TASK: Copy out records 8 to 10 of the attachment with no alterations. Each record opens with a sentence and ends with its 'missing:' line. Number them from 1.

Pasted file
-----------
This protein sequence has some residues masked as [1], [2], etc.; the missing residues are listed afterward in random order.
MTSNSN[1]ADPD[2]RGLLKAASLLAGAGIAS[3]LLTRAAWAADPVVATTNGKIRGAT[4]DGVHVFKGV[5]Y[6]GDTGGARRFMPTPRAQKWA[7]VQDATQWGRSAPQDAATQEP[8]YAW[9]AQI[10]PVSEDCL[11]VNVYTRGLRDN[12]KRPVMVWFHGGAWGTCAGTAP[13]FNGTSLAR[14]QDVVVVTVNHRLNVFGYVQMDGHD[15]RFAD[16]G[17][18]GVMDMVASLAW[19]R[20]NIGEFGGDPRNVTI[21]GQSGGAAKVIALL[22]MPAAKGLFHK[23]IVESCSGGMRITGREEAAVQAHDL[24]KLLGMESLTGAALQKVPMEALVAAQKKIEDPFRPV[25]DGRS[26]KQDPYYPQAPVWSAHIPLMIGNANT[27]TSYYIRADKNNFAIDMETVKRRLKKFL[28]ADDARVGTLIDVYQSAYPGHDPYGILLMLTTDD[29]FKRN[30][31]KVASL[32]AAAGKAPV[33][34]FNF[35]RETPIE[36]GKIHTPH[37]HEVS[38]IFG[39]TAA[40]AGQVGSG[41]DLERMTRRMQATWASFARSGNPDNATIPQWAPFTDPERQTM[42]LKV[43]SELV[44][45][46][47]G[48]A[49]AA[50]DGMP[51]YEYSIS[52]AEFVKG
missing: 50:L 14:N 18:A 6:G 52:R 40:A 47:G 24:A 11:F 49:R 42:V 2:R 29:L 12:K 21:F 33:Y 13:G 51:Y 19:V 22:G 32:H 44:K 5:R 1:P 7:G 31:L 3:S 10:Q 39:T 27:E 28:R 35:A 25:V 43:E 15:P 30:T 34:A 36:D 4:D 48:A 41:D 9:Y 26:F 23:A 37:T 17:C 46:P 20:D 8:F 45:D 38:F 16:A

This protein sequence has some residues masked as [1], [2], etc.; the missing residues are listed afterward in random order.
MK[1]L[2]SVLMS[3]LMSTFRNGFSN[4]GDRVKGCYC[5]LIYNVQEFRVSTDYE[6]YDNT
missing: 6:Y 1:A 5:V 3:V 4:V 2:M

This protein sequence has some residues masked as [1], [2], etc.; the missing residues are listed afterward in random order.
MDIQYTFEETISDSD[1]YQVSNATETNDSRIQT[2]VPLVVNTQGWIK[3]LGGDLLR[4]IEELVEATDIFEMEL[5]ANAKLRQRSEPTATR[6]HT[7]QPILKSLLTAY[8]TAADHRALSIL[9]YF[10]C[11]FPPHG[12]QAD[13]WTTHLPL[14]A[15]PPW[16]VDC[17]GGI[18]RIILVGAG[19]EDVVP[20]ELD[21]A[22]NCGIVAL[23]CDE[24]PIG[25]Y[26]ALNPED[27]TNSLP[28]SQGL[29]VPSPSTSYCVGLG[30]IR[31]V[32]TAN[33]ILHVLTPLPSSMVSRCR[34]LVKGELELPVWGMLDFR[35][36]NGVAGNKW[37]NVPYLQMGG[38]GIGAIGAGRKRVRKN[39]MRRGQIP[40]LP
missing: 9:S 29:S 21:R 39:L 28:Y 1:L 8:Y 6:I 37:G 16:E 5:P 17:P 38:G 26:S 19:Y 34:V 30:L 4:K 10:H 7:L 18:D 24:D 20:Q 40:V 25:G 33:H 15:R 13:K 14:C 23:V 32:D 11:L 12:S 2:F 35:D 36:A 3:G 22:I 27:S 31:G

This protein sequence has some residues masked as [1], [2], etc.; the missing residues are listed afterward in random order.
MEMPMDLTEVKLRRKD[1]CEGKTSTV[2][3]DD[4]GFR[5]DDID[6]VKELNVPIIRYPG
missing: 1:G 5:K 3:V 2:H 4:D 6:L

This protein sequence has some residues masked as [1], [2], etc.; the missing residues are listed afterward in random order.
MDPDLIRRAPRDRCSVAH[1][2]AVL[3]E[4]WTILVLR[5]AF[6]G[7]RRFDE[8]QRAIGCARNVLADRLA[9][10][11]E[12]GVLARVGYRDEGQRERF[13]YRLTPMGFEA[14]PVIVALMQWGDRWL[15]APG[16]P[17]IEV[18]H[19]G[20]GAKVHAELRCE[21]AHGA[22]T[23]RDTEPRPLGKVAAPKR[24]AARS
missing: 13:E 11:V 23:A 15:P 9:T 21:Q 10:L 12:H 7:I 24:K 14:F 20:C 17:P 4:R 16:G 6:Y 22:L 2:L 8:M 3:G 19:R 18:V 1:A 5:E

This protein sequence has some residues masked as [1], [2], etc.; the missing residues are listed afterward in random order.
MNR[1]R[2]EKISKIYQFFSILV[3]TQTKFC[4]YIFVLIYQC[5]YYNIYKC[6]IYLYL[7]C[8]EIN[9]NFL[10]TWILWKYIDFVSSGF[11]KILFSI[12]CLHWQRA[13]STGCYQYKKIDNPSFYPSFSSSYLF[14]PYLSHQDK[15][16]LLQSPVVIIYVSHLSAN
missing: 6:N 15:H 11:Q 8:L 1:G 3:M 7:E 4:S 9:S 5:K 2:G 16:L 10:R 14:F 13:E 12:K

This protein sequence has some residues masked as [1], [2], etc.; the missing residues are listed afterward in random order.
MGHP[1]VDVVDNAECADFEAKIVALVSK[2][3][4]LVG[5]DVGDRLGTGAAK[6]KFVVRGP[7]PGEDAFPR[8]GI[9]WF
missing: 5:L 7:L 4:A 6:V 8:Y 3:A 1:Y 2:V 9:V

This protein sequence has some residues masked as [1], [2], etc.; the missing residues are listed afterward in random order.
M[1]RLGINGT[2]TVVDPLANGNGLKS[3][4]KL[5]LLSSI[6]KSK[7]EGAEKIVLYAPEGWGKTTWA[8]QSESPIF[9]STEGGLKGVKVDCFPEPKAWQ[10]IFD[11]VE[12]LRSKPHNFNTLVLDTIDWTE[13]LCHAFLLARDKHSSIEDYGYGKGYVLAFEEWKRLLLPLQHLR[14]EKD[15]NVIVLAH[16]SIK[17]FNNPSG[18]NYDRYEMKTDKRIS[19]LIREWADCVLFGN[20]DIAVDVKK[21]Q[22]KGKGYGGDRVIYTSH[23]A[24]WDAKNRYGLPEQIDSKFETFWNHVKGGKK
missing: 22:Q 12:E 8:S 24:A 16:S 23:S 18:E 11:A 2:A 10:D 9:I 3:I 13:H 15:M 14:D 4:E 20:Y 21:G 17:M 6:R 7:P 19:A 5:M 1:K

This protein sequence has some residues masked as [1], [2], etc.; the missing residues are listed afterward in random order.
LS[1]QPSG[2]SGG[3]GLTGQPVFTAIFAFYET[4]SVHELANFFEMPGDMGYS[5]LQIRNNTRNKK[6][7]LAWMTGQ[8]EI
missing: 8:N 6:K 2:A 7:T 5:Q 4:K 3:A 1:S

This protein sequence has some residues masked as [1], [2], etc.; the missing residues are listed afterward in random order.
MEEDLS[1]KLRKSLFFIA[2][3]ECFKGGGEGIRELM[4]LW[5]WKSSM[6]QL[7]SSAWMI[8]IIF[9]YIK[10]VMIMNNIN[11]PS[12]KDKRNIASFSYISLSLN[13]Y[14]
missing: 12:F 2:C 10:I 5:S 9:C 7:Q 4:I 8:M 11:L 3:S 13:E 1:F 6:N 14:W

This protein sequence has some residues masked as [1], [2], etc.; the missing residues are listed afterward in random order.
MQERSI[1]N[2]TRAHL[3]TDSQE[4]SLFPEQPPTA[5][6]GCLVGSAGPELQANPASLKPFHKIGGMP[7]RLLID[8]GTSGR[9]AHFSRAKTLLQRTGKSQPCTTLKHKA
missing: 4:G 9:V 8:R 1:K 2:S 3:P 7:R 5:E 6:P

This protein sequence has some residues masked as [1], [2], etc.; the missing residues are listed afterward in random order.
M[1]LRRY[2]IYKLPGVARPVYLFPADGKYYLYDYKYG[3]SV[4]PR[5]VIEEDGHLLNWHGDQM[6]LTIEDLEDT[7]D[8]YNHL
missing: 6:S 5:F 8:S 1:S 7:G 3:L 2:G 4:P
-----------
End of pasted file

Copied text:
This protein sequence has some residues masked as [1], [2], etc.; the missing residues are listed afterward in random order.
M[1]RLGINGT[2]TVVDPLANGNGLKS[3][4]KL[5]LLSSI[6]KSK[7]EGAEKIVLYAPEGWGKTTWA[8]QSESPIF[9]STEGGLKGVKVDCFPEPKAWQ[10]IFD[11]VE[12]LRSKPHNFNTLVLDTIDWTE[13]LCHAFLLARDKHSSIEDYGYGKGYVLAFEEWKRLLLPLQHLR[14]EKD[15]NVIVLAH[16]SIK[17]FNNPSG[18]NYDRYEMKTDKRIS[19]LIREWADCVLFGN[20]DIAVDVKK[21]Q[22]KGKGYGGDRVIYTSH[23]A[24]WDAKNRYGLPEQIDSKFETFWNHVKGGKK
missing: 22:Q 12:E 8:S 24:A 16:S 23:S 18:E 11:A 2:A 10:D 9:I 3:I 13:H 15:M 14:D 4:E 20:Y 21:G 17:M 6:R 7:P 19:A 5:M 1:K

This protein sequence has some residues masked as [1], [2], etc.; the missing residues are listed afterward in random order.
LS[1]QPSG[2]SGG[3]GLTGQPVFTAIFAFYET[4]SVHELANFFEMPGDMGYS[5]LQIRNNTRNKK[6][7]LAWMTGQ[8]EI
missing: 8:N 6:K 2:A 7:T 5:Q 4:K 3:A 1:S

This protein sequence has some residues masked as [1], [2], etc.; the missing residues are listed afterward in random order.
MEEDLS[1]KLRKSLFFIA[2][3]ECFKGGGEGIRELM[4]LW[5]WKSSM[6]QL[7]SSAWMI[8]IIF[9]YIK[10]VMIMNNIN[11]PS[12]KDKRNIASFSYISLSLN[13]Y[14]
missing: 12:F 2:C 10:I 5:S 9:C 7:Q 4:I 8:M 11:L 3:S 13:E 1:F 6:N 14:W